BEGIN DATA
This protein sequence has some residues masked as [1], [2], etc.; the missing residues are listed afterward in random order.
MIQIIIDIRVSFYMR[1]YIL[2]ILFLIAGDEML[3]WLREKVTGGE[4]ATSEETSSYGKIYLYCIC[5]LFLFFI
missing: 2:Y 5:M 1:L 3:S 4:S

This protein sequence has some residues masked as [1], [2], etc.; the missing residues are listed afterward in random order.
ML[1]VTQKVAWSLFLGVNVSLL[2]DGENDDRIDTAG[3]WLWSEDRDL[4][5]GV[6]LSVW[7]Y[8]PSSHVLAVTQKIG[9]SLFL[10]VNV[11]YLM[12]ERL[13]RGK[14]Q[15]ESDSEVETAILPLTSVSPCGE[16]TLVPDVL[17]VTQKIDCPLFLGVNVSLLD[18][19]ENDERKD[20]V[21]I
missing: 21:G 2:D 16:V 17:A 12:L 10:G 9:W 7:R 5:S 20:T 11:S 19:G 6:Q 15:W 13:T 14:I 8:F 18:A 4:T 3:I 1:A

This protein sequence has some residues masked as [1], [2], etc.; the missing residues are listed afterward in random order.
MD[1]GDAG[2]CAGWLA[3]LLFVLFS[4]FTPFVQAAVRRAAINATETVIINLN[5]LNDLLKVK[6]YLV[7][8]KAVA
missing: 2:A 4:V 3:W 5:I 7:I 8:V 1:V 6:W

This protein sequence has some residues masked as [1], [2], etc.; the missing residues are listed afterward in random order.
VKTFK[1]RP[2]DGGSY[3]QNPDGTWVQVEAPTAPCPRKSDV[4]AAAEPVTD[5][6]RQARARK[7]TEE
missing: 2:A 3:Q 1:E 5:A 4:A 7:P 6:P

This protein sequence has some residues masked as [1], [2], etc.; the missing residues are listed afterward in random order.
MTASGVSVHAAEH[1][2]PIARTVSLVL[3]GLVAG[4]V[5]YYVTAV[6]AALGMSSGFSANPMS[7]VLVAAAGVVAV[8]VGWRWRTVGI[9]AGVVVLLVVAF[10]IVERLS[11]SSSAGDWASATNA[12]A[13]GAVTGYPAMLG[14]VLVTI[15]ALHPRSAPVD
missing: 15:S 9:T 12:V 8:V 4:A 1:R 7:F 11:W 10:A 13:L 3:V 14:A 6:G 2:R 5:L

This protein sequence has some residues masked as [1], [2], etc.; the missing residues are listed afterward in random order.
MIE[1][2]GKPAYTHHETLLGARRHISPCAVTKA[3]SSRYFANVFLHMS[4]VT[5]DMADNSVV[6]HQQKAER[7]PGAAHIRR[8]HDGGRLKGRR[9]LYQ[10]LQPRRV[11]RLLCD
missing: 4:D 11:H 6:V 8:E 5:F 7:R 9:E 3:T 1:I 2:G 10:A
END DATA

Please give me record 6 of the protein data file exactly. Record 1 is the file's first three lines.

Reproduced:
This protein sequence has some residues masked as [1], [2], etc.; the missing residues are listed afterward in random order.
MIE[1][2]GKPAYTHHETLLGARRHISPCAVTKA[3]SSRYFANVFLHMS[4]VT[5]DMADNSVV[6]HQQKAER[7]PGAAHIRR[8]HDGGRLKGRR[9]LYQ[10]LQPRRV[11]RLLCD
missing: 4:D 11:H 6:V 8:E 5:F 7:R 9:E 3:T 1:I 2:G 10:A